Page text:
Mention of the word evokes, perhaps, groves of fruit blessed by Florida sunshine, but in these parts, the word Orange also carries the suggestion of post industrial rust and images of abandoned factories mired in little Paterson inaction and dysfunction.
For Janice Morrell, Orange (2.2 square miles, pop. 30,000) is home, has been for 38 years – the town she wants to lead as she squares up for a third shot at mayor – and the place she wants to take to greatness.
At the very least she wants the place to run better, and a respite from the same guys in suits strutting around like they own the joint.
Retired from Rutgers as director of minority affairs in 2007, Morrell ran for mayor in 2008 after Mims “Mims is Cool” Hackett’s infamous corruption meltdown, and again in 2012, losing both times to candidates backed by powerful allies. Sitting in the Appian Way Ristorante in the Valley section of the Essex County town, she insists the leg she broke last fall won’t hobble her as she hits the streets in advance of the May nonpartisan election.
“The residents of this town are tired of the lack of accountability,” Morrell told PolitickerNJ. “They’re tired of the lack of information. Taxes have increased 4.49%. Economic development is on the back of affordable housing, which is not a bankable or sound idea. We need businesses that employ local people.”
She’s the outside candidate in a race pitting one insider against the other.
It’s somewhat of a tortured eight-year history here.
Mims Hackett went down in a corruption bust.
That led to Eldridge Hawkins – with the support of former Governor Dick Codey – taking over as mayor in 2008. Hawkins subsequently endorsed the two percent cap backed by Gov. Chris Christie, which infuriated the Communications Workers of America (CWA), who vowed to make Orange their front line in a war against Christie’s government overhauls.
They made an example out of Hawkins, driving him out of office at the side of attorney Dwayne Warren.
Then Warren – seeking to build an alliance with Essex County Executive Joe DiVincenzo – backed the reelection of none other than Republican Governor Christie.
That was 2013.
The CWA didn’t forget, and now the organization has the warpaint on again, with the strong likelihood that it will get behind East Ward Councilman Kerry Coley in the lead up to the May showdown, with Warren the latest target inside City Hall.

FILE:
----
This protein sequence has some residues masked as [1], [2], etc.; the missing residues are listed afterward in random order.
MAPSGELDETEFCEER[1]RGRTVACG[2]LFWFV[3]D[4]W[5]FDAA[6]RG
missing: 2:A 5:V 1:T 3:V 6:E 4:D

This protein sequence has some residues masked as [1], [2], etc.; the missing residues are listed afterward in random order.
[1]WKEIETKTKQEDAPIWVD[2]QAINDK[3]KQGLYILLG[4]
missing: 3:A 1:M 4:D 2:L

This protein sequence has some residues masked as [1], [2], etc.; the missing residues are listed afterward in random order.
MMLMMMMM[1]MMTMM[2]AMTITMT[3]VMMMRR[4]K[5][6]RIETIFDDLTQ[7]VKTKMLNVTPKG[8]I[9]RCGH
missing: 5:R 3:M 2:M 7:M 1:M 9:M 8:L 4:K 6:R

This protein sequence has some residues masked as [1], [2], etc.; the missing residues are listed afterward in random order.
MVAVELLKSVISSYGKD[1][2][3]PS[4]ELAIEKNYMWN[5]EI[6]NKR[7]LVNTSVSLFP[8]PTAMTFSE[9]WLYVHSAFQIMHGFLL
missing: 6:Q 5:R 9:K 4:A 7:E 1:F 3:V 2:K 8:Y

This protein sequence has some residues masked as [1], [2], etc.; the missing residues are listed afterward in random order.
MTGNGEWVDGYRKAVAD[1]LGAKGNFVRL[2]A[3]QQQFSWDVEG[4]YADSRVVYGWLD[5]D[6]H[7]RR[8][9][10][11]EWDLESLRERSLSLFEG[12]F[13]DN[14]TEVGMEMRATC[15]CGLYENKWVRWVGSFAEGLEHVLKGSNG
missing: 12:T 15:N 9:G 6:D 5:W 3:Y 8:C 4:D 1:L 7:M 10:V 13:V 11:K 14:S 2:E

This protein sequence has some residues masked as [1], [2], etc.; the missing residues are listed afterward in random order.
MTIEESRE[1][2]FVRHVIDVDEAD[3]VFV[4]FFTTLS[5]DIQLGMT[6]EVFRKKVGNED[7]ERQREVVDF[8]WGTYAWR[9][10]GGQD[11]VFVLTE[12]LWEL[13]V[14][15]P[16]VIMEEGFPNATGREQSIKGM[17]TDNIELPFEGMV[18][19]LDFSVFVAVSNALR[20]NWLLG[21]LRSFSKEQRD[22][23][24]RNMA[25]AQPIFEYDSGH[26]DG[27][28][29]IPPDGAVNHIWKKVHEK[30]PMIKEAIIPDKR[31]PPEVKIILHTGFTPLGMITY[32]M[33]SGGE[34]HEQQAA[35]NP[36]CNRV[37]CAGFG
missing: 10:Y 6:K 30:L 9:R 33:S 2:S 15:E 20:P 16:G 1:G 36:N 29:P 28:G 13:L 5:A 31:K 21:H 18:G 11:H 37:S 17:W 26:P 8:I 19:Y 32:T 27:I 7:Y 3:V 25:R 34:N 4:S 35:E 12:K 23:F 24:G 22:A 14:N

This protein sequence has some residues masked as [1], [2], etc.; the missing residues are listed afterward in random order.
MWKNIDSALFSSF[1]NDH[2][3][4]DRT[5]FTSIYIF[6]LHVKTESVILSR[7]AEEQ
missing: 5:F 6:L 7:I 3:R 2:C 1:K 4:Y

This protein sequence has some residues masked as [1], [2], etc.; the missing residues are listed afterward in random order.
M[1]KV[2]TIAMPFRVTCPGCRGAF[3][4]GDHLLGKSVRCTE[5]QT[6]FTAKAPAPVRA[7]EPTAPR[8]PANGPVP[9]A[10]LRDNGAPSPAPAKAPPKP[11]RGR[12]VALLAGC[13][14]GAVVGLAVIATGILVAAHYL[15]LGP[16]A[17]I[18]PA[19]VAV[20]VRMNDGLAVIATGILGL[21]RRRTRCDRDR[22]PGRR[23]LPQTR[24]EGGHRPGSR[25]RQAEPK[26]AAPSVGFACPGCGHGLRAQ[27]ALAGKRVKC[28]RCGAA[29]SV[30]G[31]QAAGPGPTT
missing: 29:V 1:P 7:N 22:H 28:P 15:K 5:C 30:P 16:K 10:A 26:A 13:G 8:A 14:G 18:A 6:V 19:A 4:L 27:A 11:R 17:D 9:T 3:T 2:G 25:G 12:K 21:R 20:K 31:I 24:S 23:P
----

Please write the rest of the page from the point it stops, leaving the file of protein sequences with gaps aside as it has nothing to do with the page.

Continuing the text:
In an election cycle mostly devoid of other big ticket contests – the exception being Paterson, home to May ward races – political insiders see Orange as a glorious gambling pit and Warren and Coley as two well appointed brawlers who can keep shouldering the inside game. Morrell wants to break through that, but there’s little indication, after running back-to-back unsuccessful bids, and now in an atmosphere where so many appeared turned off to politics, that she can summon sufficient interest to beat the Coley-Warren running board machine war.
A former zoning board member, Morell gets passionate not about kneecapping political moves, but – wait for it… the town’s master plan.
“I’m under no illusion that we would be able to compete with a mall like Short Hills or Livingston but at the very least we need inventory,” she said. “We have a problem in this town of not even knowing how government is run.”
She said it over and over again.
Lack of accountability.
Lack of transparency.
“We elect officials to do a job and to do it in the public interest, not to go in a corner where we can’t see what they’re doing,” Morrell said.
She wants the budget posted on the website, for example.
She wants archival information about the meetings on the website.
That’s her starting point, she insisted – good management to produce good government.
“This town has a great history,” said Morrell, a few blocks from the abandoned hat factory. “This was a destination point at one point.
“It can become a destination point again,” she added.